According to Price, screening potential sites is essential. “Infrastructure is there or not,” he said. Highways, rail, waste treatment, potential expansion for sewers, utility costs must be addressed up front. Once these issues are addressed, focus on the taxes and cost to install the facility over the next ten years in order to make the right decision, Price recommends.



Get priorities straight

Food companies must assess their priorities before setting off on a site selection process, according to Joe Raiso, president of the Cedar Rapids/Iowa City Area Development Group. When dealing with an economic development office, Raiso says that finding out what they can do for you today is one thing, but it is equally important to find out if they will support you in the long term. A good rule of thumb, he says, is to talk to other employers in the area to ask how they have been treated after they became members of the community. “Site selection is a very defined process,” says Schjeldahl. It forces companies to clearly define their objectives, especially companies who don’t do it too often, he said. “It forces them to solidify their vision.”

C&F Packing decided to build its new 114,000 sq. ft meat processing plant in its home state. Labor availability and affordability were key factors in the decision to locate the new facility in Lake Villa, Illinois. Source: McClier.

Sidebar:
There’s no place like home for meat processor

C&F Packing Company, a family-owned private-label manufacturer, had its origins in the Chicago meat-packing district during the 1940s. But when the business changed from slaughter and portion control to value added meat products, the company relocated to the Chicago suburb of Elk Grove Village in 1986.

To meet growing demand for its products, C&F began a 16-month search for a site to build a new plant, concentrating its efforts in Illinois and Wisconsin.

According to Joe Freda, Sr., president and owner of C&F Packing, one of the challenges he faced was potential sites which were unreceptive to a food processing plant. “They thought we were going to have live animals and slaughter them. We also had a hard time finding a site large enough for our needs that was also large enough for future expansion.”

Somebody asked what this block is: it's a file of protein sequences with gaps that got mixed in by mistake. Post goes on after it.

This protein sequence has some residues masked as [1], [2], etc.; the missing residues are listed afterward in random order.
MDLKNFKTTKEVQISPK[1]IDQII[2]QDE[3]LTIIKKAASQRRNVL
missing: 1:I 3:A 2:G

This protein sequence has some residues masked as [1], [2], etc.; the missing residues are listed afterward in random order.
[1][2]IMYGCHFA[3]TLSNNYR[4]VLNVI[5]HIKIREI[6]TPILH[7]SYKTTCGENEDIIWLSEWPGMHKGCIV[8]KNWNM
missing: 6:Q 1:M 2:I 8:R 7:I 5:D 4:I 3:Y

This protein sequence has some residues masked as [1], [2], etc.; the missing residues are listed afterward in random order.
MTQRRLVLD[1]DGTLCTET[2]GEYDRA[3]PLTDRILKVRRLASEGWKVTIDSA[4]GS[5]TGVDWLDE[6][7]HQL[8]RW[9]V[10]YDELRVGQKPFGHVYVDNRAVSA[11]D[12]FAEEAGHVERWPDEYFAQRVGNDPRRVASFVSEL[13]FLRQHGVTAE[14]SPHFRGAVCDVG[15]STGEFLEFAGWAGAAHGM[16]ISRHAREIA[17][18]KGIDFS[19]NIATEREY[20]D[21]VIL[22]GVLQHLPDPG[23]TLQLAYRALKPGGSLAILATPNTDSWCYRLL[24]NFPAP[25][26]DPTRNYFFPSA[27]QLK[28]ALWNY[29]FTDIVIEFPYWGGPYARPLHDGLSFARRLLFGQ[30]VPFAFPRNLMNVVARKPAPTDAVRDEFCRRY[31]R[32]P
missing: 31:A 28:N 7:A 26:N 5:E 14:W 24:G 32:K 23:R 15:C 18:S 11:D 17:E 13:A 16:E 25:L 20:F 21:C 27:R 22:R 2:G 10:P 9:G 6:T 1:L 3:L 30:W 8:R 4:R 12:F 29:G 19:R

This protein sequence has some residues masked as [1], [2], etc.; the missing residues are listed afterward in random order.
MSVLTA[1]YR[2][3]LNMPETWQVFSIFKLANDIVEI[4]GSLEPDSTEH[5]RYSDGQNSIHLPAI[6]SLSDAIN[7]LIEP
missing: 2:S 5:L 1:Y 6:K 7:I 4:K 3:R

C&F decided to purchase nearly 15 acres in the Park Place Business Center in Lake Villa, Illinois. The parcel included substantial wetland and environmentally sensitive areas. The challenge was to build a facility that blended with established park covenants and integrated with residential and community areas close to the site.

The Lake Villa site offered a few attractive incentives. It was centrally located for labor, accessible to the owners, had ample access to the interstate highways and was logistically strong. McClier managed the project for C&F and helped them receive a variance to combine two pieces of property in the park. This allowed for long-term expansion plans that include a secondary entry at the far end of the site and more freezer space.

C&F was also drawn to the Park Place Business Park because of its water rates, the incentive package provided by the city and the land price. The site was also chosen because of the cooperation received from Lake Villa municipal groups including the fire, police and sanitation departments, said Brian P. Smith, vice president, McClier. “There was a common effort to work out issues as they arose. They all remained helpful throughout the process.”

During the site selection project C&F considered neighboring states. Some locations offered reasonable land prices and good utility programs, but labor was a significant challenge. One location required a lease back program, but C&F wanted to own the building. C&F also considered moving back to Chicago’s meat packing neighborhood, but found it would not be as cost-effective as the Lake Villa site.

In the end, labor availability was one of the largest factors in C&F’s decision. Lake Villa provided access to the type of labor pool and wage rates that C&F needed to maintain a competitive position in building its new 114,000 sq. ft. plant. Finished late last year, the plant completely separates raw product operations from cooked operations and features a freezer that allows C&F to process 125 truckloads completely racked.

For more information:

Don Schjeldahl, The Austin Company, don.schjeldahl@the austin.com, 440-544-2617

Pam McDonough, Illinois DCCA, director@commerce.state.il.us, 217-785-3233

Burt Young, Lockwood Greene, byoung@lg.com, 513-587-7030

Jeff Jendryk, McClier, jendryk@mcclier.com, 312-373-7620

djordan@cedarrapids.org, 319-398-5317

Brent Sheffler, Virginia Economic Development Council, bsheffler@yesvirginia.org, 804-371-0175